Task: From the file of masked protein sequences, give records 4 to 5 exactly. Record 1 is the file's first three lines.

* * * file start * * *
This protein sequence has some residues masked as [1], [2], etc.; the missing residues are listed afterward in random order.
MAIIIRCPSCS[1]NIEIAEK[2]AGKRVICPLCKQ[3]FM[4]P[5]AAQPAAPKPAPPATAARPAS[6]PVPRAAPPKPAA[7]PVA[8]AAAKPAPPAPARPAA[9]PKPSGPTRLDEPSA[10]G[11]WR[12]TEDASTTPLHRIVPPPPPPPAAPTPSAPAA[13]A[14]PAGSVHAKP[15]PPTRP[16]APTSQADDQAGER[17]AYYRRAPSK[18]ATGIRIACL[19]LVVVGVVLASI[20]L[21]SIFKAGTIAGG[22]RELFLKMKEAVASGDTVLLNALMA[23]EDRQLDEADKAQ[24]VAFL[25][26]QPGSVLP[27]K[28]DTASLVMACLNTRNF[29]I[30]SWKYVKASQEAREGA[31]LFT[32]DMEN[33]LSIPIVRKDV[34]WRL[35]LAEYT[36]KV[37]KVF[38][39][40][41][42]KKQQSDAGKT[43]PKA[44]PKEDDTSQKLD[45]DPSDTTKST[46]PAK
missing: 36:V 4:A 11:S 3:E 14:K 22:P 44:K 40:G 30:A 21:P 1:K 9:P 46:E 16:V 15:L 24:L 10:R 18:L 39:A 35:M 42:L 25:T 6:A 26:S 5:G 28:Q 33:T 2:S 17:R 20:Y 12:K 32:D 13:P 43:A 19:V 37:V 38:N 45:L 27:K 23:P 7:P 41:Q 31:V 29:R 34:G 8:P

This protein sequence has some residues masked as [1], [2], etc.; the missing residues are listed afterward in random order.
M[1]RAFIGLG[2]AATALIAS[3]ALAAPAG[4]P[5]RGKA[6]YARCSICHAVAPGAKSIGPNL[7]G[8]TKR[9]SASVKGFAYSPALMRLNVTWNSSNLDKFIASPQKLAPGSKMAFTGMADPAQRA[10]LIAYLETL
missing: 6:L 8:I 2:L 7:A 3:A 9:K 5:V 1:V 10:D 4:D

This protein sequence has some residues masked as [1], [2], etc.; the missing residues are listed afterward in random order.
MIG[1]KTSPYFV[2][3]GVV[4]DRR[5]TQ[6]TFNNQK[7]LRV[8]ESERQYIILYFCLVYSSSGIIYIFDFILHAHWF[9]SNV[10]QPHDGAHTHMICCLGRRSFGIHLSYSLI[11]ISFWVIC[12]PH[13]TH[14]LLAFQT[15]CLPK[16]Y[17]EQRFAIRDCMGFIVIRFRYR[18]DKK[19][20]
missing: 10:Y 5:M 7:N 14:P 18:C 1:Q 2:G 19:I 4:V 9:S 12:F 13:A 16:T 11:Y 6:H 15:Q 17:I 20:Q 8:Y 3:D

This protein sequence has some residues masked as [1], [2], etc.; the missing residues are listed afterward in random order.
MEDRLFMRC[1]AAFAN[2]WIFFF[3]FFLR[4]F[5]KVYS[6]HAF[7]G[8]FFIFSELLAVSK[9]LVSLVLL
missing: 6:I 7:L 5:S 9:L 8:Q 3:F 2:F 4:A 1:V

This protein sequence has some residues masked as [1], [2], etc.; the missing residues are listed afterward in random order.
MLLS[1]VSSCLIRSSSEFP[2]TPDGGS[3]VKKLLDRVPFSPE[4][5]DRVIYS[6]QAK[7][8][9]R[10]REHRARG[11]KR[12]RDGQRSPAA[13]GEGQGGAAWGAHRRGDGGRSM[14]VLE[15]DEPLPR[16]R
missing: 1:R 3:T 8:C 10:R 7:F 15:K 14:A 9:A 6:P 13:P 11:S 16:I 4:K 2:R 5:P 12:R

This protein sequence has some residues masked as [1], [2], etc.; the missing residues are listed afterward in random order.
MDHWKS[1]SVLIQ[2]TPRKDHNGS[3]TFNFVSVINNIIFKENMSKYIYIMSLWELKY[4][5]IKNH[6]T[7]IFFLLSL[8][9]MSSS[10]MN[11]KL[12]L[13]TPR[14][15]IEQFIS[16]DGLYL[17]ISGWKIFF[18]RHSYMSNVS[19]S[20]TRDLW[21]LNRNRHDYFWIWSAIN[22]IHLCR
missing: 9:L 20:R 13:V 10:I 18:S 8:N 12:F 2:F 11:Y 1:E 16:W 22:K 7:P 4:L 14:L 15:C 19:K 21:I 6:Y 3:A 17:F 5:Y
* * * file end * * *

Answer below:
This protein sequence has some residues masked as [1], [2], etc.; the missing residues are listed afterward in random order.
MEDRLFMRC[1]AAFAN[2]WIFFF[3]FFLR[4]F[5]KVYS[6]HAF[7]G[8]FFIFSELLAVSK[9]LVSLVLL
missing: 6:I 7:L 5:S 9:L 8:Q 3:F 2:F 4:A 1:V

This protein sequence has some residues masked as [1], [2], etc.; the missing residues are listed afterward in random order.
MLLS[1]VSSCLIRSSSEFP[2]TPDGGS[3]VKKLLDRVPFSPE[4][5]DRVIYS[6]QAK[7][8][9]R[10]REHRARG[11]KR[12]RDGQRSPAA[13]GEGQGGAAWGAHRRGDGGRSM[14]VLE[15]DEPLPR[16]R
missing: 1:R 3:T 8:C 10:R 7:F 15:K 14:A 9:A 6:P 13:P 11:S 16:I 4:K 2:R 5:P 12:R